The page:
Brexit: David Davis slams EU residency rights offer
The UK’s Brexit Secretary David Davis has said the EU is offering British nationals living in EU member states restricted residency rights post-Brexit.
The residency issue is one of the thorniest to be resolved in the first phase of talks between the EU and UK.
There are about three million EU nationals living and working in Britain and the result of the EU referendum has cast their futures into doubt.
The same uncertainty applies to the 1.2 million British expats who live and work in mainland Europe, many of whom have or are in the process of applying for the nationality of their adopted homes in places like Spain, France and Belgium.
In a letter to the House of Lords’ EU committee, Davis outlined his position on the residency issue, saying, “The EU’s offer only guarantees residence rights in the member state in which a British national was resident at the point of our exit from the EU.”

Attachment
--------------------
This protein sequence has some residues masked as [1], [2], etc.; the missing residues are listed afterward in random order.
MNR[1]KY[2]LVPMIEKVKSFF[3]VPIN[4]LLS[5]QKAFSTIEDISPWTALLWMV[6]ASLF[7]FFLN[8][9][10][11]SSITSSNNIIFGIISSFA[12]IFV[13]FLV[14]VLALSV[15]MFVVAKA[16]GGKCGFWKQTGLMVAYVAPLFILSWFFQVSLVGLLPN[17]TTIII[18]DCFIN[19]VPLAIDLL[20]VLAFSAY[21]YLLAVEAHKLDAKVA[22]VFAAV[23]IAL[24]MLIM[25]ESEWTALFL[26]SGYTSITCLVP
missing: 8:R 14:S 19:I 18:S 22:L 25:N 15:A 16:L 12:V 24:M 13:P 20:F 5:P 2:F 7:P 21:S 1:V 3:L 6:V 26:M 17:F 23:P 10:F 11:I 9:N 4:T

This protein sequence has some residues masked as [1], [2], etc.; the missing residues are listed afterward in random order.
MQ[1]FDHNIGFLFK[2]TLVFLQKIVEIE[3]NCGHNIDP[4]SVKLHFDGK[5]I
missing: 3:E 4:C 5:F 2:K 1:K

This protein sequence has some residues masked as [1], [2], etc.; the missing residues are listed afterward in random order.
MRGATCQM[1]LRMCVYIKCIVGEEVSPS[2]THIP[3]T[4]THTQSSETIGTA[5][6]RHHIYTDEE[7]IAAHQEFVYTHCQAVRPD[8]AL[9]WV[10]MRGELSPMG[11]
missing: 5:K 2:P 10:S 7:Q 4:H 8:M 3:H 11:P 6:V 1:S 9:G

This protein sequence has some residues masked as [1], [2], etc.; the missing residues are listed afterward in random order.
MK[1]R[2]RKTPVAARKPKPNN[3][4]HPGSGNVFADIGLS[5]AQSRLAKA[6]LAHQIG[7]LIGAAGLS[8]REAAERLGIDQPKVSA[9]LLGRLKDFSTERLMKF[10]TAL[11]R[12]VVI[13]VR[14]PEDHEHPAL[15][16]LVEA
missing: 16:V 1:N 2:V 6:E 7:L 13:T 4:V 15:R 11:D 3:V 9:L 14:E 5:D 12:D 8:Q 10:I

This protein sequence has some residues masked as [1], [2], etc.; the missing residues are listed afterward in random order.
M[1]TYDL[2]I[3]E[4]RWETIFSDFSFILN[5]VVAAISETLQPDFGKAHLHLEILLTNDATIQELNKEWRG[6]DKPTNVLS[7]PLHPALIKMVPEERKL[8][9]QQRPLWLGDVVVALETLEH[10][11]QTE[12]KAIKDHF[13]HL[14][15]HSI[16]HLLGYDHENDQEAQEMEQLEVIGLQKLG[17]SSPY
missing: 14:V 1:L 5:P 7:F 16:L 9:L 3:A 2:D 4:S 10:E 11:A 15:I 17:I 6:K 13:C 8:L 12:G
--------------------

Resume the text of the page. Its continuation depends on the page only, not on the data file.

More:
He went on, “It does not guarantee the holder… any right to onward movement within the EU, for example to work or study in a neighbouring member state.”
Davis added that the UK has questioned whether this is “consistent with the principle of reciprocity, and also with the Commission’s desire to protect rights currently enjoyed under EU law,” but it is expected to be the subject of further discussions.
A European Commission spokesperson told this website that the negotiations should start addressing the uncertainty caused by Brexit, including “the financial settlement and the uncertainty surrounding the rights of EU citizens in the UK and of UK citizens in the EU.
“This should be agreed on the principles of continuity, reciprocity and non-discrimination.”
The spokesperson added that the triggering of Article 50 “does not change the right to free movement… Nor should it affect the rights of citizens who have made life choices on the basis of EU law and EU membership.”
The third round of Brexit negotiations is due to take place in the last week of August.
Parliament Brexit representative, Guy Verhofstadt, has said that the talks cannot progress unless the residency issue, along with the UK’s divorce bill and the Irish border issue, is resolved.
Parliament has the right to sign off any Brexit deal thrashed out between the two sides.
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